296604 OFFXP: How to Customize Office Setup Logging Options

Close Unnecessary Memory-Resident Programs

Programs that run in the background in memory are called terminate-and-stay-resident (TSR) programs. For example, these programs may be virus protection software, utility programs, print manager programs, or screen savers. To determine whether a terminate-and-stay-resident program is running, follow these steps:
  1. To display the Windows Task Manager, right-click an empty space on the taskbar, and then click Task Manager.
  2. On the Applications tab, close any unknown or unnecessary programs by clicking the program to select it, and then clicking End Task.
  3. Repeat step 2 until you close all unknown or unnecessary programs.
Some TSRs may be loaded into memory but may not appear on the Task list on the Applications tab. These TSRs are loaded via the Windows registry.

Important This section, method, or task contains steps that tell you how to modify the registry. However, serious problems might occur if you modify the registry incorrectly. Therefore, make sure that you follow these steps carefully. For added protection, back up the registry before you modify it. Then, you can restore the registry if a problem occurs. For more information about how to back up and restore the registry, click the following article number to view the article in the Microsoft Knowledge Base:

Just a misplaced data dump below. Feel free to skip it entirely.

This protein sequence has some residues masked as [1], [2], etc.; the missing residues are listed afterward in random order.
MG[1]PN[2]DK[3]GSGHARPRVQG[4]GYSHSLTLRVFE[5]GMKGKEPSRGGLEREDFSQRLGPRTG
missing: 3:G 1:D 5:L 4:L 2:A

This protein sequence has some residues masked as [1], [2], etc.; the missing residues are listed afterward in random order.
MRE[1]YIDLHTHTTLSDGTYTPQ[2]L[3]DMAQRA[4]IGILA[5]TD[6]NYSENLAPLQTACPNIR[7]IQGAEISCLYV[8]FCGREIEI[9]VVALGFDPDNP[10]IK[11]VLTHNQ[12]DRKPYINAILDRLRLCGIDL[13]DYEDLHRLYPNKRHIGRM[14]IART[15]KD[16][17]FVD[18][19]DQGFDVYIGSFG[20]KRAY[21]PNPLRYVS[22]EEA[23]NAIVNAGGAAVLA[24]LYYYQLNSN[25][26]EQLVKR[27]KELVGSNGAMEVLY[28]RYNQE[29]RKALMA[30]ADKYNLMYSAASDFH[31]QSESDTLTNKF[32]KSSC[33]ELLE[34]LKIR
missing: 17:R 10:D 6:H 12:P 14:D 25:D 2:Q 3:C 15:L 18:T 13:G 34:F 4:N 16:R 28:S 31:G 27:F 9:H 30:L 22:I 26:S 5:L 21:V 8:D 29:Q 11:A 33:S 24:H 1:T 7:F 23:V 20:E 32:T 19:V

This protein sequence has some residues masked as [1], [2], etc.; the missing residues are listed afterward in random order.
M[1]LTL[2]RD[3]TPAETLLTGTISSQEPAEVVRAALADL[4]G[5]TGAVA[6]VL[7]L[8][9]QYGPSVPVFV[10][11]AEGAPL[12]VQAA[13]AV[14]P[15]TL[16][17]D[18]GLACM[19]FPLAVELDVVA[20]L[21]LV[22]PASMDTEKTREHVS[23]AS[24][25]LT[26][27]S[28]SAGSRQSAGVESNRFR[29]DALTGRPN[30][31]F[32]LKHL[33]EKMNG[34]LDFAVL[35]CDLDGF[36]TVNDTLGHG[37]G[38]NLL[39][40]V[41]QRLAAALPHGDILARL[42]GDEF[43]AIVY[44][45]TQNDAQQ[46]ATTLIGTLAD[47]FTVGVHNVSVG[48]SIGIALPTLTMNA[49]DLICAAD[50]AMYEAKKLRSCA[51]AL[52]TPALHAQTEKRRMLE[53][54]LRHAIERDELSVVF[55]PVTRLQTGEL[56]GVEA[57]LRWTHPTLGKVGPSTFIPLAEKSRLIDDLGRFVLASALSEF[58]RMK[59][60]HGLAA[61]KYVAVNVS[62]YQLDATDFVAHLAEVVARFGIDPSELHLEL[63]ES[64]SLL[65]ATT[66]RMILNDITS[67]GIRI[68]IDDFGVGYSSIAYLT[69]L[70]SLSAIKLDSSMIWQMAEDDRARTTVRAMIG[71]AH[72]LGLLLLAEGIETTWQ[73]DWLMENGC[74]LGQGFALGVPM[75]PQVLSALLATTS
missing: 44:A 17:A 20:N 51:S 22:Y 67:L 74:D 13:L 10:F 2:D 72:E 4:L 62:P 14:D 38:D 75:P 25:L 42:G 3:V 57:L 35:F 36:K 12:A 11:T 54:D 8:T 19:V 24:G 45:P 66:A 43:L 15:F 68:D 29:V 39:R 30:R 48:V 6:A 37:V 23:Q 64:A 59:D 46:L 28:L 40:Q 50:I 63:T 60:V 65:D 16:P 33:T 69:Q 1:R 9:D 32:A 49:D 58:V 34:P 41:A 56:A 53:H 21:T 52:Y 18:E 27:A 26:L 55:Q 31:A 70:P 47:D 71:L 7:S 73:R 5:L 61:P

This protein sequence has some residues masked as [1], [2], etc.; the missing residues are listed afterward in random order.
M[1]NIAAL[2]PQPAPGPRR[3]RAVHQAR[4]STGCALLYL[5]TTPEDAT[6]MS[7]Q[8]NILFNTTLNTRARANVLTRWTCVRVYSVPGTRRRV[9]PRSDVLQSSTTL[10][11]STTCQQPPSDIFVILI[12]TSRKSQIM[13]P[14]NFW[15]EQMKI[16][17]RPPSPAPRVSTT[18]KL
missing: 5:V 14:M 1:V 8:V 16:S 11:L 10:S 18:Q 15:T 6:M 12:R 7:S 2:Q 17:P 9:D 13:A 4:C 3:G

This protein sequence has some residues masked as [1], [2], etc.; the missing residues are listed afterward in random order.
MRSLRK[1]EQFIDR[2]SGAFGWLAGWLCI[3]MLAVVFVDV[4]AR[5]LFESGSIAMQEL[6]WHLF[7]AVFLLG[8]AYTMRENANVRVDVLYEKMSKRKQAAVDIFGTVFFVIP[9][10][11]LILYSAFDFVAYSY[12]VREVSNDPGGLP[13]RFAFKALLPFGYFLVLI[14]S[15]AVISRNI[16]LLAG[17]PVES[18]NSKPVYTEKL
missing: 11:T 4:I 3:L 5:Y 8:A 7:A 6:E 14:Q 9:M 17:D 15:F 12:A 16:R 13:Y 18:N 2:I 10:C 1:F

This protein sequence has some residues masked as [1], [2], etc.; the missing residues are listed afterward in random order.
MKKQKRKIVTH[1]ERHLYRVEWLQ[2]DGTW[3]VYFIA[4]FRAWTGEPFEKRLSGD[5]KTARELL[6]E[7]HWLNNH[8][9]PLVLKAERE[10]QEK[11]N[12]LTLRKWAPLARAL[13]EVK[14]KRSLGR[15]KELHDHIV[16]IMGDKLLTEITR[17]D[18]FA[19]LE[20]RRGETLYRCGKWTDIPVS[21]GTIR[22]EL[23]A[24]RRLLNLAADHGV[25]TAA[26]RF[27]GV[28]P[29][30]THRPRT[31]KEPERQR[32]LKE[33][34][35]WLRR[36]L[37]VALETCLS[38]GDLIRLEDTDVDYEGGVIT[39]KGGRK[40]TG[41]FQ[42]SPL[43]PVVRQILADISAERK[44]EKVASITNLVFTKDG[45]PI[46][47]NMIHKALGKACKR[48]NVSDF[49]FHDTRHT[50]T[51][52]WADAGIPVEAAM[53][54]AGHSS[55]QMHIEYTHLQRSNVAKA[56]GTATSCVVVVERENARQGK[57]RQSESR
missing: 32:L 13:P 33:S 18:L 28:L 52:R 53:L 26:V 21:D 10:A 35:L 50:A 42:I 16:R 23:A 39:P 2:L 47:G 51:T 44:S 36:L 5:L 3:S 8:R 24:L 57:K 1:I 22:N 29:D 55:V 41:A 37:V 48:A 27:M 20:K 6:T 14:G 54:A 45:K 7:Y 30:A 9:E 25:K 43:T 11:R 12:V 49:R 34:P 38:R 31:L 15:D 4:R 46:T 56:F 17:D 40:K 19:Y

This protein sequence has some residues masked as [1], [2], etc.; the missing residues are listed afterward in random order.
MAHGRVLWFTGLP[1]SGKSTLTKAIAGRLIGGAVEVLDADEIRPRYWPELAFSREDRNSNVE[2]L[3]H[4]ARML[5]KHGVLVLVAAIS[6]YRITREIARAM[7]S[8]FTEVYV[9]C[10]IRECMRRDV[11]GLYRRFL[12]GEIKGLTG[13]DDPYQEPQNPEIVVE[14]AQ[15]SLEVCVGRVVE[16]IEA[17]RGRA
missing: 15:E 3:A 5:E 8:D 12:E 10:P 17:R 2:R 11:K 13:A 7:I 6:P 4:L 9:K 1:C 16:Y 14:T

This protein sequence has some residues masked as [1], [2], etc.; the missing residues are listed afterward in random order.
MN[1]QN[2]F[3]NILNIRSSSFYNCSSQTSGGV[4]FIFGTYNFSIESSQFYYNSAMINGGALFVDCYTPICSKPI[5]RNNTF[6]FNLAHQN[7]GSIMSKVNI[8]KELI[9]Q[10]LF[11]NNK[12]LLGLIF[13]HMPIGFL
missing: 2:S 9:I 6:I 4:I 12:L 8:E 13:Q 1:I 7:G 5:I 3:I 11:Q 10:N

322756 How to back up and restore the registry in Windows


To see what programs are loaded via the registry, follow these steps:
  1. Click Start and then click Run. In the Open box, type regedit and then click OK. Select the following key in the registry:
    HKEY_CURRENT_USER\Software\Microsoft\Windows\CurrentVersion\Run